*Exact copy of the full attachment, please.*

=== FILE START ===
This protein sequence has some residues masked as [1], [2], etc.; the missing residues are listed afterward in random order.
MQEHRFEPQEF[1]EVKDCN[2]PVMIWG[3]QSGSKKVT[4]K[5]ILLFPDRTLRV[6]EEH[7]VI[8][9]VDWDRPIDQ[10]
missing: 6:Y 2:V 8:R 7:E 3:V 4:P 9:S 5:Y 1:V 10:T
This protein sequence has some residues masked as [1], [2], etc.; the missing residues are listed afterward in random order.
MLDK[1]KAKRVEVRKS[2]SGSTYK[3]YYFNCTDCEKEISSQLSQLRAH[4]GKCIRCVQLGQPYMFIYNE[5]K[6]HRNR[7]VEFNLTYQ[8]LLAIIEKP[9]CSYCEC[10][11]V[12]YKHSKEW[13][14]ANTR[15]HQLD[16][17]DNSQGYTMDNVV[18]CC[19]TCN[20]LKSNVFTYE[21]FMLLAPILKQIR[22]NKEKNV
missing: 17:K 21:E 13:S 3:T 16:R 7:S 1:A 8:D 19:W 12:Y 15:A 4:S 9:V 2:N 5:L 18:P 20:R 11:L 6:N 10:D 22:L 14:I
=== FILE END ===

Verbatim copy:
This protein sequence has some residues masked as [1], [2], etc.; the missing residues are listed afterward in random order.
MQEHRFEPQEF[1]EVKDCN[2]PVMIWG[3]QSGSKKVT[4]K[5]ILLFPDRTLRV[6]EEH[7]VI[8][9]VDWDRPIDQ[10]
missing: 6:Y 2:V 8:R 7:E 3:V 4:P 9:S 5:Y 1:V 10:T
This protein sequence has some residues masked as [1], [2], etc.; the missing residues are listed afterward in random order.
MLDK[1]KAKRVEVRKS[2]SGSTYK[3]YYFNCTDCEKEISSQLSQLRAH[4]GKCIRCVQLGQPYMFIYNE[5]K[6]HRNR[7]VEFNLTYQ[8]LLAIIEKP[9]CSYCEC[10][11]V[12]YKHSKEW[13][14]ANTR[15]HQLD[16][17]DNSQGYTMDNVV[18]CC[19]TCN[20]LKSNVFTYE[21]FMLLAPILKQIR[22]NKEKNV
missing: 17:K 21:E 13:S 3:T 16:R 7:S 1:A 8:D 19:W 12:Y 15:A 4:S 9:V 2:N 5:L 18:P 20:R 11:L 6:N 10:D 22:L 14:I